Distraction

I often think of watching TV as a distraction.  

The word itself is important.  Distraction.  It seems like it comes unbidden from somewhere outside of the normal noise of my daily thoughts – below, above, I don’t know – but I don’t think about the activity, and decide on the world “distraction” – it’s already there.

I used to go through long, involved thought exercises, trying to distill out exactly why I was fixated on this idea – distraction – an idea that feels powerful and important to me, but also has been difficult to nail down, to keep in place long enough to actually understand and form an opinion worthy of action on.

Having had difficulty defining what I’m really talking about, all I can do to give it shape is to work backward from practical examples and hope something meaningful appears:

Playing video games?  Distraction.  Eating junk food?  Distraction.  Facebook?  Distraction.  Twitter?  Distraction.

Some things are less clear.  Cleaning the garage? Maybe a distraction.  Reading a book?  Harder to say, but probably not a distraction. Going for a walk?  Watching a good movie?  Somehow, in spite of my judgement of TV, watching a movie often, is not condemned as “distraction”.

Going for a run?  Writing? Working?  Decidedly not distractions.


What about the term I seem to have chosen to describe these things?

distraction

I was reminded of this thought a few days ago when my brother referred to something as “indulgence”.  Indulgence and distraction have something in common – both can only exist in the face of a larger goal.  You indulge in something as a respite from what you’ve identified to be your true goal, your true direction.

Distraction, similarly, can only exist against the backdrop of a larger goal, a greater purpose, or _something_ demanding our attention.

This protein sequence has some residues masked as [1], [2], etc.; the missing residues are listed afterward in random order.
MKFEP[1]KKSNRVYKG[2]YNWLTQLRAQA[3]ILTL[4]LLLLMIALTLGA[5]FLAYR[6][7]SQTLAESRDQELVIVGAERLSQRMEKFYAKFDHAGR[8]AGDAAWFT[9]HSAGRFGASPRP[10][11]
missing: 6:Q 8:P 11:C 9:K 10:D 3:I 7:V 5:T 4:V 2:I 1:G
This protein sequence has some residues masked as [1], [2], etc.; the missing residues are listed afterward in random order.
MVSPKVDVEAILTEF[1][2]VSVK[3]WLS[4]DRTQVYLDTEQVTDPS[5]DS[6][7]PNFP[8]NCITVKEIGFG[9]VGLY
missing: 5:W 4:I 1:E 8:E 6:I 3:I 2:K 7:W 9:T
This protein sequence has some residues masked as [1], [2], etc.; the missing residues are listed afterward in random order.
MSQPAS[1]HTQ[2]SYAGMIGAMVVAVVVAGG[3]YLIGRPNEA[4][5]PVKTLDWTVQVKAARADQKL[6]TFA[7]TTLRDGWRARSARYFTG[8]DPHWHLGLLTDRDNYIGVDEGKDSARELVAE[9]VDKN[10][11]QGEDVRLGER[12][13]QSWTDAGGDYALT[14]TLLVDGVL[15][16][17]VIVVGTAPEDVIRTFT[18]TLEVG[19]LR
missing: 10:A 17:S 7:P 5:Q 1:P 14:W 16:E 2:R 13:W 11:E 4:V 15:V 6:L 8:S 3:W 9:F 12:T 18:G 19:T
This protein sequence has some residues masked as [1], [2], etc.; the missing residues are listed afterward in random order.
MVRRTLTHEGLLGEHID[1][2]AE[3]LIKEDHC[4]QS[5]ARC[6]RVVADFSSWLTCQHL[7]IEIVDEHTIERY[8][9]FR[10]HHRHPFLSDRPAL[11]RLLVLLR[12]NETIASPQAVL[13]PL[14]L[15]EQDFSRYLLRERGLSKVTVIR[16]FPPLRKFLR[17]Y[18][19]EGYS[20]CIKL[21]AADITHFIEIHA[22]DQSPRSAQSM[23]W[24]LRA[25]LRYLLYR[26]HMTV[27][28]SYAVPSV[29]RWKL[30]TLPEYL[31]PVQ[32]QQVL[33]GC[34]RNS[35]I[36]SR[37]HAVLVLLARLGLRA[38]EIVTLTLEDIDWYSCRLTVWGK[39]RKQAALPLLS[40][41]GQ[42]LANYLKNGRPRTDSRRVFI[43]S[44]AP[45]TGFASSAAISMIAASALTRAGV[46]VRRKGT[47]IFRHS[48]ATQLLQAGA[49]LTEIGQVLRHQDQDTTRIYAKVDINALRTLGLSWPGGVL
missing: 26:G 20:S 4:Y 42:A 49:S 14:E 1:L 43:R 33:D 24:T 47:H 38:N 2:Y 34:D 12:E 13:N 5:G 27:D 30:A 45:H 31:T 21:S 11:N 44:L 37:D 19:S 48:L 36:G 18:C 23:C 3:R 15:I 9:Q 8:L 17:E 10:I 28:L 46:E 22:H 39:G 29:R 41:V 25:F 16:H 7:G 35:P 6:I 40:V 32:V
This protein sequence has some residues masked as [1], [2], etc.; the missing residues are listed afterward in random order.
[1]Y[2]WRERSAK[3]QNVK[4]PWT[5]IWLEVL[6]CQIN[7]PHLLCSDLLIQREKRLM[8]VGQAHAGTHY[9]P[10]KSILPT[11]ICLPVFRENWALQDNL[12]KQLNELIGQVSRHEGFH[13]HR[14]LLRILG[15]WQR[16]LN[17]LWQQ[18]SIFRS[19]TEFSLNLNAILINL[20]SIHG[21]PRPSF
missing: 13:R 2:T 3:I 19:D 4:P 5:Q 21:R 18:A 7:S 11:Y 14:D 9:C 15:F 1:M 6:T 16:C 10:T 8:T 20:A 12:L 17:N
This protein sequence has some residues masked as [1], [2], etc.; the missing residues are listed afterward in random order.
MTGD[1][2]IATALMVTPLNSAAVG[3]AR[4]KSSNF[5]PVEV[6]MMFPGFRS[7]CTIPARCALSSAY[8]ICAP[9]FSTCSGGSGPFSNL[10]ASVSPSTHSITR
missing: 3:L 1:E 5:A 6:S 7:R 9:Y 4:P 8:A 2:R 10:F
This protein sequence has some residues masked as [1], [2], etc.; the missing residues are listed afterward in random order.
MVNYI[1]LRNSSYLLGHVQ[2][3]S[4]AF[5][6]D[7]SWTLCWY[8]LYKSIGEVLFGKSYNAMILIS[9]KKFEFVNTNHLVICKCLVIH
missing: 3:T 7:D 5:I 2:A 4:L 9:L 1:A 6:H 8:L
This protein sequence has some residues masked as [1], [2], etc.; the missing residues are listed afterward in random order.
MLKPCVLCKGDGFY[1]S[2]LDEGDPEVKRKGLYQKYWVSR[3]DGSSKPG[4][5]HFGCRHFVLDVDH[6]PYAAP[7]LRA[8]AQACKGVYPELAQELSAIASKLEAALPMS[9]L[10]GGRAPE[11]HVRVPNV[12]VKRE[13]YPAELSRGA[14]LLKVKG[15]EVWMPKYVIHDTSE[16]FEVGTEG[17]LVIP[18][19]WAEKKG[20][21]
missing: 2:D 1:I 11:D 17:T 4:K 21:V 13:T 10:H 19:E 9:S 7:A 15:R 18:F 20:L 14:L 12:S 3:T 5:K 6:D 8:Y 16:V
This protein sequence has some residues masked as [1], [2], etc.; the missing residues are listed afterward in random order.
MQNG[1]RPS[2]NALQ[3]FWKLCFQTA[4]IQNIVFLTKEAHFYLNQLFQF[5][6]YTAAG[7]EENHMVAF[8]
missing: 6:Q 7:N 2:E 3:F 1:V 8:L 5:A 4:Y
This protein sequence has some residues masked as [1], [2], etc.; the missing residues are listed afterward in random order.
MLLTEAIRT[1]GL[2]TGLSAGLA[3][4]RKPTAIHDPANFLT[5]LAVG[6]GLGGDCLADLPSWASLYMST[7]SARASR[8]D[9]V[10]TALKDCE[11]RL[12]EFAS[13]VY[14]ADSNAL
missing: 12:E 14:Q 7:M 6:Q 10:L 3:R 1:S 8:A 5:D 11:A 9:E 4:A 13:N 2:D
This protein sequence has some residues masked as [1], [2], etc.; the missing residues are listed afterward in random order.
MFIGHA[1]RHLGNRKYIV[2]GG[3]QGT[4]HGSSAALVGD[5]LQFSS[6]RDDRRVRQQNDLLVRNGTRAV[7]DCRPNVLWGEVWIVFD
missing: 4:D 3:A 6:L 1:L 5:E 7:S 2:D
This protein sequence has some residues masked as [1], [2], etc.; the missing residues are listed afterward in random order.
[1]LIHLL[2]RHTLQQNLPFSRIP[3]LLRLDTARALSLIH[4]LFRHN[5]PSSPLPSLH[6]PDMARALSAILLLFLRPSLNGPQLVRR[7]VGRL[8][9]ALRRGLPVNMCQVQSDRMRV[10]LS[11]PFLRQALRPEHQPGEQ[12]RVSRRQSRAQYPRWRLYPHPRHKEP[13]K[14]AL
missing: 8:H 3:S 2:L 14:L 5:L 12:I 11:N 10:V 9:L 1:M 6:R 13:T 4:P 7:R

With this in mind, what is the common thread between the activities I deem “distraction”?  Does it even make sense, or is it just an unexamined artifact from youth, or popular culture?  Does it have any value as a concept?

My best guess is that I’ll deem anything a distraction that does not have any benefit beyond the moments that I’m engaged in the activity.  Watching a funny TV show can be enjoyable, but there’s rarely a lasting benefit.  Eating junk food is great in the moments when the food is in your mouth, and terrible immediately after. Facebook… Oh facebook.

On the other hand, cleaning the garage is valuable for a period of time, or at least until it’s messy again.  Going for a run is exercise, and much of the benefit comes after the period you spend in the activity.  Reading a good book can help you understand yourself, or the world, a bit better.  Working  earns money, to be used later.

Essentially, the common thread seems to be delayed gratification.  I’ve decided, on some level, that delayed gratification is good, and instant gratification, at least instant gratification without any lasting (positive) effect, is bad.


Back to the term.  distraction.  If the practical common thread is about lasting benefit, what can be extrapolated from the term _distraction_?  With this criteria, one would call these activities distractions from the _real goal_, which would have to be constant, incessant, improvement.  Or, to take values away, constant, inexorable movement, in _some_ direction.

Humans (or maybe just humans in a similar demographic to me) value constant movement, constant improvement, so deeply, that I don’t think we ever stop to examine it.  Why do we do that?  Is it even what we want?

What if constant movement, constant improvement is just distraction from something else? What if telling ourselves that we value forward motion above all else is a way of distracting from something more uncomfortable?

Forward, ever forward.

Social Media Does Not Count as a Break.

It’s Tuesday afternoon. 3:15. I’m at my desk, computer open, headphones on. I pull up Facebook. Then my email. Maybe there’s something new on Vimeo. Back to email.